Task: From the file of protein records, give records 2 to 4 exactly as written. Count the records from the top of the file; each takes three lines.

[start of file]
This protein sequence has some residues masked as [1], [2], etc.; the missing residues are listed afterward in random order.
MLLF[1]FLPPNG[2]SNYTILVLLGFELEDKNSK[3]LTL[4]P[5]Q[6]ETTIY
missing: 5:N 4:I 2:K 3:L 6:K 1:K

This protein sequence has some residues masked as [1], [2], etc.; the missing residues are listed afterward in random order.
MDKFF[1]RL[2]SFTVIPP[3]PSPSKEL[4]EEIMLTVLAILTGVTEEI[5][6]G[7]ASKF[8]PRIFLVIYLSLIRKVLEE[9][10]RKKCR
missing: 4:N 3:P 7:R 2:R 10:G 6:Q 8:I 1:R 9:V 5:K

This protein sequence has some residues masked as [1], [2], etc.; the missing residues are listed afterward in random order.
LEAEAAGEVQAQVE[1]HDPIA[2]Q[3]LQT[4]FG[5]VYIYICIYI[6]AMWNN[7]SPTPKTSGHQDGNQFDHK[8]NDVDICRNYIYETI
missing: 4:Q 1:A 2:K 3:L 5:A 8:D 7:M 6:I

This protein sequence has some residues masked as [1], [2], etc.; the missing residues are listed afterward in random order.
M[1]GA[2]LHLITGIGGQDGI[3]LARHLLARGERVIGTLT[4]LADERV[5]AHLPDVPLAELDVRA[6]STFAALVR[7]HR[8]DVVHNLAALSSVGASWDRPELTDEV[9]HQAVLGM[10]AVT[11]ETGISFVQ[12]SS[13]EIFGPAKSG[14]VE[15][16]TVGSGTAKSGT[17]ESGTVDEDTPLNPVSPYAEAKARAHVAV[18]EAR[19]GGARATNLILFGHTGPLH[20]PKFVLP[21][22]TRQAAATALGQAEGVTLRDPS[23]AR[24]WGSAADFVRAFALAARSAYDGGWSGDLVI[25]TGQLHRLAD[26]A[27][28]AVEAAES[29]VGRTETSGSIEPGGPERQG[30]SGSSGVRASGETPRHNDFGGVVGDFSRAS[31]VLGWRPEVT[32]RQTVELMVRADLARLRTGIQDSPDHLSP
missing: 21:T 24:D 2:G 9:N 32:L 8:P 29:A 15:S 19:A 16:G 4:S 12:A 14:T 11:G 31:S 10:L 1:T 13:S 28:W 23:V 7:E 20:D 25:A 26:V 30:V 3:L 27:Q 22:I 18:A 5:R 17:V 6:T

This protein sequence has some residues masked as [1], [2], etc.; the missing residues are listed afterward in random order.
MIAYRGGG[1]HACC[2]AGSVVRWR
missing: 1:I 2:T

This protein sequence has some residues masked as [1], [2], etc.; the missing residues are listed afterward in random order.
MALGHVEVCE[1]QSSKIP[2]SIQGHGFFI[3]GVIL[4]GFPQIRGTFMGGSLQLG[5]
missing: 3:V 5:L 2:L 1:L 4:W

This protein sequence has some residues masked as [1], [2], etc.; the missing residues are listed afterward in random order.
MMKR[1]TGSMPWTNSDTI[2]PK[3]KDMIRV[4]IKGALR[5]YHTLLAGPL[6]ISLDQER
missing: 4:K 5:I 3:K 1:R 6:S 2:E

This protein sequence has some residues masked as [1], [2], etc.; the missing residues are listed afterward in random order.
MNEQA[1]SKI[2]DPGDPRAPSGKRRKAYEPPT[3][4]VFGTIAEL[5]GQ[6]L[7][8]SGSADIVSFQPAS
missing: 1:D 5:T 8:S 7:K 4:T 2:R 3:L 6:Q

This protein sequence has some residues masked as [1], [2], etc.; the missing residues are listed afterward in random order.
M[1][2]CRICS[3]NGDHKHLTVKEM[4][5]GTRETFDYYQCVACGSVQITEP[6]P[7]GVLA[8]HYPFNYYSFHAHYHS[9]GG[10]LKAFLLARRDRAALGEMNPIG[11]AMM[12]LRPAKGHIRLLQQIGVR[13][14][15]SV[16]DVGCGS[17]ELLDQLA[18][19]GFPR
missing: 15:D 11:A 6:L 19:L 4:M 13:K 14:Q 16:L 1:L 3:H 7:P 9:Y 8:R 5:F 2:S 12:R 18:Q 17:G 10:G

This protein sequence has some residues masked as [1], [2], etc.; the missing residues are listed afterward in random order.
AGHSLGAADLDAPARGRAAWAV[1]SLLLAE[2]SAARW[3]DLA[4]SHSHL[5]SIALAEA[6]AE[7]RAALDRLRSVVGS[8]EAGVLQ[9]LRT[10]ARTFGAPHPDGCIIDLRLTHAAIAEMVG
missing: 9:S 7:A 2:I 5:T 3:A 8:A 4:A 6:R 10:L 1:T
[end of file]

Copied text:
This protein sequence has some residues masked as [1], [2], etc.; the missing residues are listed afterward in random order.
MDKFF[1]RL[2]SFTVIPP[3]PSPSKEL[4]EEIMLTVLAILTGVTEEI[5][6]G[7]ASKF[8]PRIFLVIYLSLIRKVLEE[9][10]RKKCR
missing: 4:N 3:P 7:R 2:R 10:G 6:Q 8:I 1:R 9:V 5:K

This protein sequence has some residues masked as [1], [2], etc.; the missing residues are listed afterward in random order.
LEAEAAGEVQAQVE[1]HDPIA[2]Q[3]LQT[4]FG[5]VYIYICIYI[6]AMWNN[7]SPTPKTSGHQDGNQFDHK[8]NDVDICRNYIYETI
missing: 4:Q 1:A 2:K 3:L 5:A 8:D 7:M 6:I

This protein sequence has some residues masked as [1], [2], etc.; the missing residues are listed afterward in random order.
M[1]GA[2]LHLITGIGGQDGI[3]LARHLLARGERVIGTLT[4]LADERV[5]AHLPDVPLAELDVRA[6]STFAALVR[7]HR[8]DVVHNLAALSSVGASWDRPELTDEV[9]HQAVLGM[10]AVT[11]ETGISFVQ[12]SS[13]EIFGPAKSG[14]VE[15][16]TVGSGTAKSGT[17]ESGTVDEDTPLNPVSPYAEAKARAHVAV[18]EAR[19]GGARATNLILFGHTGPLH[20]PKFVLP[21][22]TRQAAATALGQAEGVTLRDPS[23]AR[24]WGSAADFVRAFALAARSAYDGGWSGDLVI[25]TGQLHRLAD[26]A[27][28]AVEAAES[29]VGRTETSGSIEPGGPERQG[30]SGSSGVRASGETPRHNDFGGVVGDFSRAS[31]VLGWRPEVT[32]RQTVELMVRADLARLRTGIQDSPDHLSP
missing: 21:T 24:D 2:G 9:N 32:L 8:P 29:A 15:S 19:A 16:G 4:S 12:A 14:T 11:G 31:S 10:L 1:T 13:S 28:W 23:V 7:E 20:D 25:A 26:V 30:V 3:L 27:Q 22:I 18:A 5:R 17:V 6:T